All of these gases are dangerous due to toxicity. Some are dangerous via other qualities as well (flammable, reactive....).
REQUIRING WRITTEN APPROVAL ARE -- the white boldface on red background gases. Use of any quantity of any of these pure gases require Department approval in writing before the work begins, in the Dept of Chemistry and possibly other Depts. Mixtures containing these gases may also be included under the definition of highly toxic and require approval in writing.
CGA STANDARD FOR CLASSIFICATION OF TOXIC GAS MIXTURES
- acetyl fluoride ct
- antimony hydride
- arsenic pentafluoride
- boron trichloride
- boron trifluoride
- bromine chloride
- carbon monoxide
- carbonyl chlorofluoride
- carbonyl fluoride
- carbonyl sulfide
- chlorine dioxide
- chlorine monoxide
- chlorine pentafluoride
- chlorine trifluoride
- coal gas
- cyanogen chloride
- deuterium bromide
- deuterium chloride
- deuterium iodide
- deuterium sulfide
- dinitrogen tetroxide
- ethyl nitrite
- ethylene oxide
- hexaethyl tetraphosphate
- hydrogen bromide
- hydrogen chloride
- hydrogen cyanide
- hydrogen fluoride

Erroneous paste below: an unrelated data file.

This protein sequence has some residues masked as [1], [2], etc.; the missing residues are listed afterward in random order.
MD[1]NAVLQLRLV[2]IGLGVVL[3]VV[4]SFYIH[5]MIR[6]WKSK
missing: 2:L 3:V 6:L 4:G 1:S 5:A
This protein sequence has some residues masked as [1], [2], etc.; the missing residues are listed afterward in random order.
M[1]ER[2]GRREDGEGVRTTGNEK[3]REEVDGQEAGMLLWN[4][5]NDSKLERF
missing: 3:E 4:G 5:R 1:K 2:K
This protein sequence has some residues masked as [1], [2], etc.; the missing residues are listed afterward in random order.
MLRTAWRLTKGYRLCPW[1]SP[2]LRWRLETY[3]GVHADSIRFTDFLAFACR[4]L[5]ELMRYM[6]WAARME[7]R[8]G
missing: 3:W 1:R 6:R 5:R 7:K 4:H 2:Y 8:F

- hydrogen iodide
- hydrogen selenide
- hydrogen sulfide
- methyl bromide
- methyl chloride
- methyl mercaptan
- mustard gas
- nickel carbonyl
- nitric oxide
- nitrogen dioxide
- nitrous oxide
- nitrogen trifluoride
- nitrogen trifluoride oxide
- nitrogen trioxide
- nitrosyl chloride
- oil gas
- oxalyl bromide
- oxygen difluoride
- perchloryl fluoride
- phosphorus pentafluoride
- selenium hexafluoride
- silicon tetrafluoride
- sulfur dioxide
- sulfur pentafluoride
- sulfur tetrafluoride
- sulfuryl fluoride
- tellurium hexafluoride
- trifluoroacetyl fluoride
- tungsten hexafluoride
- vinyl chloride
Poison Gases - see compiled list
Indiana Fire Code (8004.2.3.7)
Special requirements for highly toxic and toxic compressed gases:
Compressed gas cylinders shall be within gas cabinets, exhausted enclosures, or gas rooms. Gas cabinets and gas enclosures shall be in accordance with 8003.3.1.3.2 and 8003.3.1.3.3, respectively. Gas cabinets and gas enclosures shall be internally sprinklered.
8003.3.1.3.2 Gas cabinets must:
- operate at negative pressure w/re to surrounding area
- be provided with self-closing limited access pots or noncombustible windows to give access to equipment controls, average velocity at windows/port must be at least 200 fpm, min at any point 150 fpm
- be connected to an exhaust system
- be provided with self-closing doors
- be constructed of not less than 0.097" (12 gauge) steel.
8003.3.1.3.3 Exhausted enclosures must
Basically same as 1 and 2 above.
- 50 mg/kg < LD50 ≤ 500 mg/kg ( body weight) oral albino rat 200 - 300 g
- 200 mg/kg < LD50 ≤ 1000 mg/kg (body weight) continuous 24 h contact
(or less if death occurs before 24 h) albino rabbits 2 - 3 kg